Opportunities and constraints of organic agriculture: a socio-ecological analysis

Opportunities and constraints of organic agriculture: a socio-ecological analysis

Sustainable organic agricultural methods are one solution to food security

This article explores the opportunities and constraints associated with sustainable, organic agriculture. The focus of its investigation lies in exploring the social and institutional dimensions of such agricultural techniques.

Protecting soils and enhancing their fertility (land stewardship) implies ensuring productive capacity for future generations. Security of land tenure is, therefore, an extremely important factor in this respect. If land security is not guaranteed, there is little reason for farmers to invest in a method that will bring them income in the future rather than immediate rewards

Compared to large-scale mechanized agricultural systems, organic systems appear more labour-intensive. In many areas, labour is a critical constraint in agricultural production, especially when considered on a seasonal basis. Achieving high levels of labour use may not be physically possible or economically viable on small-scale farms in developing countries and may also add to household drudgery, especially for women

The single biggest constraint to the development of organic agriculture is that most people in all kinds of areas (including scientists, researchers, extension officers and politicians) strongly believe that organic agriculture is not a feasible option to improve food security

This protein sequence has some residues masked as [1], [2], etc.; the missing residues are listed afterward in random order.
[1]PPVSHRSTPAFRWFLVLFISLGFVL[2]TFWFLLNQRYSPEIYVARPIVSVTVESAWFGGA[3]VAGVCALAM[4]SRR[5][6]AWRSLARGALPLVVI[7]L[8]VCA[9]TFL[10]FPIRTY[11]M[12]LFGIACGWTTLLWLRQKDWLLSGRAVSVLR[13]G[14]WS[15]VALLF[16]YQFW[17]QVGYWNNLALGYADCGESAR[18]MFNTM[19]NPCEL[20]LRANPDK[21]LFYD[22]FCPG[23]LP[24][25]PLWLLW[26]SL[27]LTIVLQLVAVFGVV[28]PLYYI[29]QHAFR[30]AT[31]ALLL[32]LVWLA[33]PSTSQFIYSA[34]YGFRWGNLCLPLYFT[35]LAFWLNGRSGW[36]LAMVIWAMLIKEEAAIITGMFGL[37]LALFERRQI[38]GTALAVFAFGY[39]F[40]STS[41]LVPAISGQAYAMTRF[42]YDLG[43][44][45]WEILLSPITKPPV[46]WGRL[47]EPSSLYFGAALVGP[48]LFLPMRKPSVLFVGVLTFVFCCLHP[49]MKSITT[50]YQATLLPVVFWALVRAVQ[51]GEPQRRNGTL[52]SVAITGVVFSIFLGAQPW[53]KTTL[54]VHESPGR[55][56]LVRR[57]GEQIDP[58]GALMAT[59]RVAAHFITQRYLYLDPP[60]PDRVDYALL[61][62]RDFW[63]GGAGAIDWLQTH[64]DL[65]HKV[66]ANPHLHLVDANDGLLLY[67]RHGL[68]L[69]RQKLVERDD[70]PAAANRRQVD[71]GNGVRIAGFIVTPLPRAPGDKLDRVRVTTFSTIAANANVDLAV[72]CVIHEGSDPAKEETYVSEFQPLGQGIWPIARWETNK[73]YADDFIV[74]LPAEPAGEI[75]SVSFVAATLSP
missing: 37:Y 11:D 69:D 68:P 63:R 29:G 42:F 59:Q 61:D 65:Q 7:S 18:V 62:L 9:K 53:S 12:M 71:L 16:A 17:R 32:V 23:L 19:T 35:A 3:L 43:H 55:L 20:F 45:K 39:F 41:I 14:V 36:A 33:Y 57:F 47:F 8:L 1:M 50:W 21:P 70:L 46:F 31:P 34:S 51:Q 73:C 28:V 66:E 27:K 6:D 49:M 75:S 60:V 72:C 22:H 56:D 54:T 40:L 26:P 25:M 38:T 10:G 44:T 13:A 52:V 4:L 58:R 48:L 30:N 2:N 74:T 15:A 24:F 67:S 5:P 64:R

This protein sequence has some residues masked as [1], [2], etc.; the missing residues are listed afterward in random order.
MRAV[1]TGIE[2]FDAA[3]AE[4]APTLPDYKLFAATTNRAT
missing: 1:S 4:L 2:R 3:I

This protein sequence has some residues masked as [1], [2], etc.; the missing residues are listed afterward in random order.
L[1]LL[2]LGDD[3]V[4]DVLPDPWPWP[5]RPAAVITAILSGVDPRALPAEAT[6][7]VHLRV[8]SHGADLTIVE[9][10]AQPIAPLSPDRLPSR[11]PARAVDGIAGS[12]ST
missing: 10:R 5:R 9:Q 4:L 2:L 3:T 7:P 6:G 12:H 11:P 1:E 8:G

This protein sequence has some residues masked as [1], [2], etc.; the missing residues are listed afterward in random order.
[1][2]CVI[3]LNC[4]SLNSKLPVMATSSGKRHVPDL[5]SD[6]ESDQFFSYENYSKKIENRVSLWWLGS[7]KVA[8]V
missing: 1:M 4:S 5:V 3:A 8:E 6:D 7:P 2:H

Empirical knowledge of natural processes takes a long time to consolidate itself. Traditional knowledge can be improved through selective introduction of results of modern science

Within organic agriculture, the use of locally available inputs is encouraged. The effect on the local community of such a form of agriculture is, therefore, likely to be greater than when inputs are imported from outside the community. In those cases where synthetic fertilizers and pesticides are imported, adoption of organic agriculture techniques means a decrease in imports, decreasing the need for foreign currency and credit. The site-specific nature of organic agriculture also means that indigenous species and knowledge, so often discounted, are of great value. In many places, this knowledge has been eroded with the introduction of high external input agriculture, promotion of monoculture, and selection of "improved products." Farmers may readily welcome a management system close to their own traditions and not driven solely by a production ethic. [author]

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